I have been wondering this for a while, but I still am not sure yet about the answer. I have always read that the histogram extend from one side of the graph to the other in order to get the full amount of details and to capture the most light. But I have noticed that much of the time, my picture either looks washed out (overexposed) if the graph extendeds all the way to the right, or may look most realistic (look the same way as I see it in front of me) if it is only going from the left edge to the middle or just to the right of the middle. So my question is, is a histogram always supposed to extend to the edges, and if not is there some kind of rule that can be followed to know when to not take it to the edge? Maybe something like if it is a low light situation, the graph will be bunched from the middle to the left, in bright situations there may be no shadows, or just go with what looks best on the LCD?
#1. "RE: Histograms" In response to Reply # 0 Sun 03-Jul-11 05:27 AM by aolander
A histogram won't necessarily extend from one side to the other. If there is a wide range of brightness in the scene, e.g. dark shadows to bright light, it will, or it may even be clipped on one end or the other, or both. A scene with low contrast may only have a spike in the middle. Changing the exposure for the scene will push the graph to the right (with more exposure) or left (with less exposure).
The practice of "exposing to the right" is often used when shooting RAW as this gives the file the most data. The image may look too bright, but the exposure can be corrected in post processing to the level you want. This technique applies mostly to RAW, not so much if you shoot JPEGs.
The histogram represents the range and relative intensity of the different tones present in the image. If you take a picture of a monochromatic scene with flat lighting you will get a histogram that is a single spike in the center (in the center because the camera's meter will try to make it average to neutral gray.) If there are no shadows there will be no information in the left side of the display. If there is nothing white present in the scene there will be no information on the right side.
It is usually desirable to have a full histogram because it typically means you have a well exposed image with a wide range of tonality present. There are tricky situations where the camera meter will not make the best choice. It's your job to add some exposure compensation. Looking at the histogram will guide your choices.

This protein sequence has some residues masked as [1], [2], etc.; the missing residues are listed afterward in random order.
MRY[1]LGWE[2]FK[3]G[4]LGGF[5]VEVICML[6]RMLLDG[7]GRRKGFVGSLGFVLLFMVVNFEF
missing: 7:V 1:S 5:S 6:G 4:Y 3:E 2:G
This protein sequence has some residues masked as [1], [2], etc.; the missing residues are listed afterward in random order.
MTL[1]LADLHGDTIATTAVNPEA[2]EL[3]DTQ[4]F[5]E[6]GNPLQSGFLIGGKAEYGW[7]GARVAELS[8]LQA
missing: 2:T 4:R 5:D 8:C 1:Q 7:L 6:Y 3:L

"It is usually desirable to have a full histogram because it typically means you have a well exposed image with a wide range of tonality present."
That is not entirely true. A low contrast scene will never have a full histogram no matter how you expose it. The spike can be at the left end, in the middle, or at the right end depending on how you expose it, but it will never extend from left to right, and it still can be correctly exposed. You perhaps can boost the contrast up in the camera or in post processing set the black and white points to extend the histogram, but it won't look like the scene you started with.
Another way to think about histograms is: Pixel Count.
The left side of the histo is 'dark', the right is 'light'. The camera goes through the image, and counts how many dark, medium and light pixels there are. It then creates a graph showing you how many dark, medium and light pixels are in the photo.
In a perfect world, there would be no pixels at or near either end of the graph. All the pixels would fall between the two ends. But that is something that is difficult to achieve in the natural world (studio-type setups are exempt from this).
For an 'average' scene, you want the bulk of your pixels to fall as close to the middle of the histo as possible. "High key" and "Low key" shots are an exception.